A natural connection: Cleveland nonprofit prepares students for future environmental careers

When the COVID-19 pandemic closed recreation centers in Cleveland, Whitnye Long Jones got a call from Cleveland Metroparks—would she like to help organize programs for youth? Soon her nonprofit organization, Organic Connects was partnering with Metroparks’ Youth Outdoors program as a way to help urban youth connect with the outdoors.

“That was one good thing for our organization—we picked up business because people were looking for things to do outdoors in COVID,” recalls Jones. “They needed organizations to connect with, and they connected with us.”

<span class="content-image-text">Organic Connects feels that nature helps urban youth escape everyday stressors like these kids fishing at Rockefeller Park.</span>Organic Connects feels that nature helps urban youth escape everyday stressors like these kids fishing at Rockefeller Park.Jones formed Organic Connects in 2017 to continue the environmental and youth work started through former First Lady Michelle Obama’s Let’s Move! Outside initiative. Jones, who previously worked for Let’s Move! Outside until funding ended in 2017, says the program did critical work helping youth in urban communities experience nature.

“We consider [Organic Connects] to be the legacy of ‘Let’s Move! Outside,’” Jones says. “When [Let’s Move! Outside] ended, everyone noticed that it was a need, it was so impactful, and it really just started the path I’m on right now.”  

Under the four pillars of environmental justice, education, recreation, and engagement, Organic Connects organizes programs ranging from environmental internships that help put kids on a career pathway, to field trips that teach kids how to survive in the outdoors.

In addition to helping city kids to get outside, the group also helps to train young people for future environmental careers. 

Jefferson Jones, operations director for Organic Connects, says he loves teaching participants fishing, birdwatching, canoeing, and camping, among other outdoor activities. He says he enjoys teaching kids the physical and mental benefits of being outside.

Jones explains that nature helps urban youth escape everyday stressors. “I just believe the outdoors provides a natural sanctuary for anybody and everybody—especially individuals who are dealing with stress and living in tough situations,” he says.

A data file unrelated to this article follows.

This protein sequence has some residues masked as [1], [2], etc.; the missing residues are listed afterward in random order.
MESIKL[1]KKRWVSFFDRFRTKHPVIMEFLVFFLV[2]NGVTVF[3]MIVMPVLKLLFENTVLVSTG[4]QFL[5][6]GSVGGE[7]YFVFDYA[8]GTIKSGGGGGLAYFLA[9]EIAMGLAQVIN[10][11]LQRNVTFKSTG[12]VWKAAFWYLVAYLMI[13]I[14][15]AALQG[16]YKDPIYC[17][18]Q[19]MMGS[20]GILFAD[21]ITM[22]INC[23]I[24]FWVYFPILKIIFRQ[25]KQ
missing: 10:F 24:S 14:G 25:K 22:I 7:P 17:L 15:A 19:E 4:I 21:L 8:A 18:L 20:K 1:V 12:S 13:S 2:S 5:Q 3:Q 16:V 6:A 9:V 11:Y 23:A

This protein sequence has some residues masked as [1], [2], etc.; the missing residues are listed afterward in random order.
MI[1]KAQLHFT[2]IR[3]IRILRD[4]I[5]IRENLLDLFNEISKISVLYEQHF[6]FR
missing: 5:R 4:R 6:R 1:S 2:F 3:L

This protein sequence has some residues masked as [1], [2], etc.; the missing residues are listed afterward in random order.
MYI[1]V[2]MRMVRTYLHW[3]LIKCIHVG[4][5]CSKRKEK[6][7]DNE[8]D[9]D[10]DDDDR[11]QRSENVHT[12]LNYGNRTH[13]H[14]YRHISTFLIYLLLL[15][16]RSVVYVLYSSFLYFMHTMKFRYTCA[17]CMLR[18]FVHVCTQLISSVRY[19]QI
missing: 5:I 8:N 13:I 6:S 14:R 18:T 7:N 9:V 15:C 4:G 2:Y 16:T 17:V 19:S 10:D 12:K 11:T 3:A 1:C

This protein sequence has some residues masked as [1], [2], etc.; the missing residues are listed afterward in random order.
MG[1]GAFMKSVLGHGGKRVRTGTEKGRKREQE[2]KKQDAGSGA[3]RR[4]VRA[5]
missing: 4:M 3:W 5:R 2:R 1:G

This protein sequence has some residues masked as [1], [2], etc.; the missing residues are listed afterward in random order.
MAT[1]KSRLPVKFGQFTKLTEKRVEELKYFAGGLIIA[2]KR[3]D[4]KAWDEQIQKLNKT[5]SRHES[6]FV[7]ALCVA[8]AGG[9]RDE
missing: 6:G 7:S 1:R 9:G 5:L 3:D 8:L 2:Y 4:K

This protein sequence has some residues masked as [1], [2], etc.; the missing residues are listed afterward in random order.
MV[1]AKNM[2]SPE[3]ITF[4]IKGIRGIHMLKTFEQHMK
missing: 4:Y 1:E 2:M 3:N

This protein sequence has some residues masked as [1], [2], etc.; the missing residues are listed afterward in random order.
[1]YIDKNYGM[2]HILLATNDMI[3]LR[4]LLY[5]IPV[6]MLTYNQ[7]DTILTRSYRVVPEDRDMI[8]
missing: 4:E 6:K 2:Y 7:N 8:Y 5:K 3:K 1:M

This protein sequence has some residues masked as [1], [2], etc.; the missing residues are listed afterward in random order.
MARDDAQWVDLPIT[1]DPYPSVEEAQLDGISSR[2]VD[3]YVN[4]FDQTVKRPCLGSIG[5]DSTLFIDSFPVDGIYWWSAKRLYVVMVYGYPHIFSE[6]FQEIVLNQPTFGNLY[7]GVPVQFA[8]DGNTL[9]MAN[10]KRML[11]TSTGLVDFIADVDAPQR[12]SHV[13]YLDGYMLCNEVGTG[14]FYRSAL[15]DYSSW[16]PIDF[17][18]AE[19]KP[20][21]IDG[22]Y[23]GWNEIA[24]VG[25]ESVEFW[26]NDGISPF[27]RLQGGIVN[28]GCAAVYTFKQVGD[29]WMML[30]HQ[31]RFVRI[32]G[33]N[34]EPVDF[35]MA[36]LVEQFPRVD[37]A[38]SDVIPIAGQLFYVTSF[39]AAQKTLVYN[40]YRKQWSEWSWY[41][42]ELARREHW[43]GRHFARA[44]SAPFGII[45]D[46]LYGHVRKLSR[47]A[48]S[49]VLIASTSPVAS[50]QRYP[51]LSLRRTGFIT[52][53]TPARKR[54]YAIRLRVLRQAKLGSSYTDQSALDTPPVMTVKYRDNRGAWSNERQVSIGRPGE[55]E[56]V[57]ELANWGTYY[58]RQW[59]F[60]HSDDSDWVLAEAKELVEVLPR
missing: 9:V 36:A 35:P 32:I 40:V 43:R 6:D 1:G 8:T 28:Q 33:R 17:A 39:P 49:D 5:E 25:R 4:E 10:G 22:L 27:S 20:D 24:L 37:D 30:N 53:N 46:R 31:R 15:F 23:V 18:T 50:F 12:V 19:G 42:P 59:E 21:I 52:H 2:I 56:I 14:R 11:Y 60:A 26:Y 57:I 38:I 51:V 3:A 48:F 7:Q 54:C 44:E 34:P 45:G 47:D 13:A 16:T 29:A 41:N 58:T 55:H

<span class="content-image-text">Organic Connects field trips provide city kids the opportunity to get outside like this family outing at Nimisila Reservoir in Summit County.</span>Organic Connects field trips provide city kids the opportunity to get outside like this family outing at Nimisila Reservoir in Summit County.Organic Connects field trips also provide opportunities for families to bond in nature together. “We have this photo of a family who brought their one-year-old,” Jefferson Jones says of a recent trip to Nimisila Reservoir in Summit County. “He’s got this fishing pole in his little hand and it’s just, oh, it hits you in the soul, in the heart. It’s a fantastic image.” 

Reframing Engagement and Involvement with Green Networks (REIGN) is a year-long after-school leadership development program that helps interest students in environmental justice issues. The program challenges students to tackle real environmental issues like mitigating plastic in waterways or improving air quality where they live.

Through the REIGN program, Organic Connects also helps students apply for and obtain internships with environmental organizations. Ultimately, Jefferson Jones says, the goal is to help steer students into environmental career tracks in college and beyond. 

Tonya Messam is an example of how Organic Connects links young people to employment opportunities. Messam grew up participating in Organic Connects’ programs and is now an administrative coordinator intern.

“It’s everything that I kind of wanted when I was looking for an environmental internship,” Messam says. “[I’m] helping out the community, teaching the youth, and also networking while meeting so many amazing people with amazing stories.” 

Another one of the Organic Connects’ programs is NEO Nu Hydromatic Aquathon. This summer program, whose name combines Northeast Ohio’s acronym and the Egyptian word for water, teaches youth about water conservation, water quality testing, and similar issues. During the program, the participants also engage in fun activities like operating remote underwater vehicles and kayaking.

Whitnye Long Jones previously worked in the hospitality field but switched careers once she discovered her love for working with kids outside.

“I was born as a compassionate, wanting-to-connect-with-the-earth kind of individual to begin with,” she says. “That love for the community, that love for nature, was already there, but there was always this longing for more. So, I decided to change career paths, and once I acknowledged my mission, that’s when doors began to open up.”

Organic Connects is hosting community events throughout July and August. Check out the organization’s calendar for more information.

This story was produced as part of an environmental justice reporting initiative involving partners Northeast Ohio Solutions Journalism Collaborative (NEO SoJo), which FreshWater Cleveland is a part of, Ideastream Public MediaThe LandThe NewsLab at Kent State UniversityWKSU, and La Mega.

Andres Ibarra is a journalism major at The Ohio State University and an intern with The Land.